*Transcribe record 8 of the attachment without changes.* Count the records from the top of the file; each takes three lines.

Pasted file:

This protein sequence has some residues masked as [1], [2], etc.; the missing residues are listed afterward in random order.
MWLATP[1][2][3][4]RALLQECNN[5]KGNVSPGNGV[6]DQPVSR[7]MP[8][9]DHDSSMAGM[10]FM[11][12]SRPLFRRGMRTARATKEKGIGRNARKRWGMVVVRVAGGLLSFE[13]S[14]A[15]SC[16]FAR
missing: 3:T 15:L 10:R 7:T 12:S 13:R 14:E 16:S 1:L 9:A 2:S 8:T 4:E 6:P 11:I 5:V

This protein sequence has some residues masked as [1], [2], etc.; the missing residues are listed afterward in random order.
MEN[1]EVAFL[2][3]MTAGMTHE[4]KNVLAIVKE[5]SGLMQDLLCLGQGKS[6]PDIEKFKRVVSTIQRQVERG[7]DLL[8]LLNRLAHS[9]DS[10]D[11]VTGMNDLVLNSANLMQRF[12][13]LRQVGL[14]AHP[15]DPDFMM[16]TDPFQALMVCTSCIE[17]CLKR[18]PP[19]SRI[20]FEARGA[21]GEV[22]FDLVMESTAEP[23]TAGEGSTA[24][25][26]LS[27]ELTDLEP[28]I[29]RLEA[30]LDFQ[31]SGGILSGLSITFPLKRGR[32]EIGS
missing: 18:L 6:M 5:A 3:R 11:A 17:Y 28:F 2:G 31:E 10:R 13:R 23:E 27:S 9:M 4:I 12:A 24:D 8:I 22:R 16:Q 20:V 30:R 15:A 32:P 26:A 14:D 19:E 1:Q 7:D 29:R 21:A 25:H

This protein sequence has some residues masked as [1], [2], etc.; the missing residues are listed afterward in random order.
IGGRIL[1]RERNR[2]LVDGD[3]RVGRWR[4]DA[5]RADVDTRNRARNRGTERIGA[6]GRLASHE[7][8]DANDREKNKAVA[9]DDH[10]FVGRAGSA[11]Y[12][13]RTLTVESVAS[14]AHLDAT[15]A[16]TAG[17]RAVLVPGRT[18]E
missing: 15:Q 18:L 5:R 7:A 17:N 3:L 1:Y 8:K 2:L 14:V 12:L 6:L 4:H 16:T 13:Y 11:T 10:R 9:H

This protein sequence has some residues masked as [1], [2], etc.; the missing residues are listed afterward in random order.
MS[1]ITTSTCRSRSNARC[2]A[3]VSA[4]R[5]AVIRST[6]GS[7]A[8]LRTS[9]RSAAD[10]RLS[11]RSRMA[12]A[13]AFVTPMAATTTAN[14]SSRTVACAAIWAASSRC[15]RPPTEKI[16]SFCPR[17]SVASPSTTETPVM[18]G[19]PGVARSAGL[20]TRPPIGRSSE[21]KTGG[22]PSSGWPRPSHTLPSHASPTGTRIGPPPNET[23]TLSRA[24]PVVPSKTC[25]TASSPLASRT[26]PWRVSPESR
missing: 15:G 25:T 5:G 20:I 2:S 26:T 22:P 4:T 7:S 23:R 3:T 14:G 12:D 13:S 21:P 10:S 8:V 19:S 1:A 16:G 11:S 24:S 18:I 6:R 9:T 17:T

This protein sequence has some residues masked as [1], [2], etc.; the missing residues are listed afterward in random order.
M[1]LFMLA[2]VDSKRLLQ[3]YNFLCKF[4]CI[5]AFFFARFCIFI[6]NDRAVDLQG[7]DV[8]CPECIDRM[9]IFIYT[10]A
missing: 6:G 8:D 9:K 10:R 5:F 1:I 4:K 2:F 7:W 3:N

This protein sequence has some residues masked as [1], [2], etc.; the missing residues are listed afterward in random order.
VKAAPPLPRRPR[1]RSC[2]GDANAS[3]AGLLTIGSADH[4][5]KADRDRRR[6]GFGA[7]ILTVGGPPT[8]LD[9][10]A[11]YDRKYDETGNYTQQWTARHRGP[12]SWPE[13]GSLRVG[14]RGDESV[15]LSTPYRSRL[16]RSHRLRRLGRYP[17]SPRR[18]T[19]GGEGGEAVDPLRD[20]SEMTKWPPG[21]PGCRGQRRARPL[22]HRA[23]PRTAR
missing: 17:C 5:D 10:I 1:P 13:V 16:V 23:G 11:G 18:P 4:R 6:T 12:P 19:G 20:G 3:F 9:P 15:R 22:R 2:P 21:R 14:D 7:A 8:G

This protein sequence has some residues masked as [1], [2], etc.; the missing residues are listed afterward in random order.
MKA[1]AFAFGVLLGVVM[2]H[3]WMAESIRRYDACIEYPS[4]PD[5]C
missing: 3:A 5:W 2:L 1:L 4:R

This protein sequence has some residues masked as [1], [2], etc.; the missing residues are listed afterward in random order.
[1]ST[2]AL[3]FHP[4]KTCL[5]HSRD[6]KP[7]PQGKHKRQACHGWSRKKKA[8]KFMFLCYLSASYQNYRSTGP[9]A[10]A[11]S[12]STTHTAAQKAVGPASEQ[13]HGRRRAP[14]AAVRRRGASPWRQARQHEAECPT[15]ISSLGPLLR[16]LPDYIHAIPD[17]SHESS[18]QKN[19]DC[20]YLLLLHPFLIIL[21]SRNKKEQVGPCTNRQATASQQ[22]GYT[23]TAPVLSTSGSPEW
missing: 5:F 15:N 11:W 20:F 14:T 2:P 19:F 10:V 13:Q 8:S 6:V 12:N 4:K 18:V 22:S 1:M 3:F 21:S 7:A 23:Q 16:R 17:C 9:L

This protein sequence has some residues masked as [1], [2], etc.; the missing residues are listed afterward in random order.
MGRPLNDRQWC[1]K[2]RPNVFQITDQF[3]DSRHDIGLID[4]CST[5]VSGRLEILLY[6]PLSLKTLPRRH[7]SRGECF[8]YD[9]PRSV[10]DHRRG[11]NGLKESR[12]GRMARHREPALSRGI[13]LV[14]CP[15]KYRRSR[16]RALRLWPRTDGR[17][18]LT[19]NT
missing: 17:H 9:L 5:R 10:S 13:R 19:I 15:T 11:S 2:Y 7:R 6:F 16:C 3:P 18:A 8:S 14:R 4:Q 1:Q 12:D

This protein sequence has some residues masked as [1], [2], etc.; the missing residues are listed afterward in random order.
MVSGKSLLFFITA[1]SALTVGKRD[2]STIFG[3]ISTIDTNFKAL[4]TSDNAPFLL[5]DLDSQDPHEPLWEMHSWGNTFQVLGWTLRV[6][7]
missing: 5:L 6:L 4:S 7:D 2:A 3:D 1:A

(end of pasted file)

This protein sequence has some residues masked as [1], [2], etc.; the missing residues are listed afterward in random order.
[1]ST[2]AL[3]FHP[4]KTCL[5]HSRD[6]KP[7]PQGKHKRQACHGWSRKKKA[8]KFMFLCYLSASYQNYRSTGP[9]A[10]A[11]S[12]STTHTAAQKAVGPASEQ[13]HGRRRAP[14]AAVRRRGASPWRQARQHEAECPT[15]ISSLGPLLR[16]LPDYIHAIPD[17]SHESS[18]QKN[19]DC[20]YLLLLHPFLIIL[21]SRNKKEQVGPCTNRQATASQQ[22]GYT[23]TAPVLSTSGSPEW
missing: 5:F 15:N 11:W 20:F 14:T 2:P 19:F 10:V 13:Q 8:S 6:V 12:N 4:K 18:V 22:S 1:M 3:F 21:S 7:A 23:Q 16:R 17:C 9:L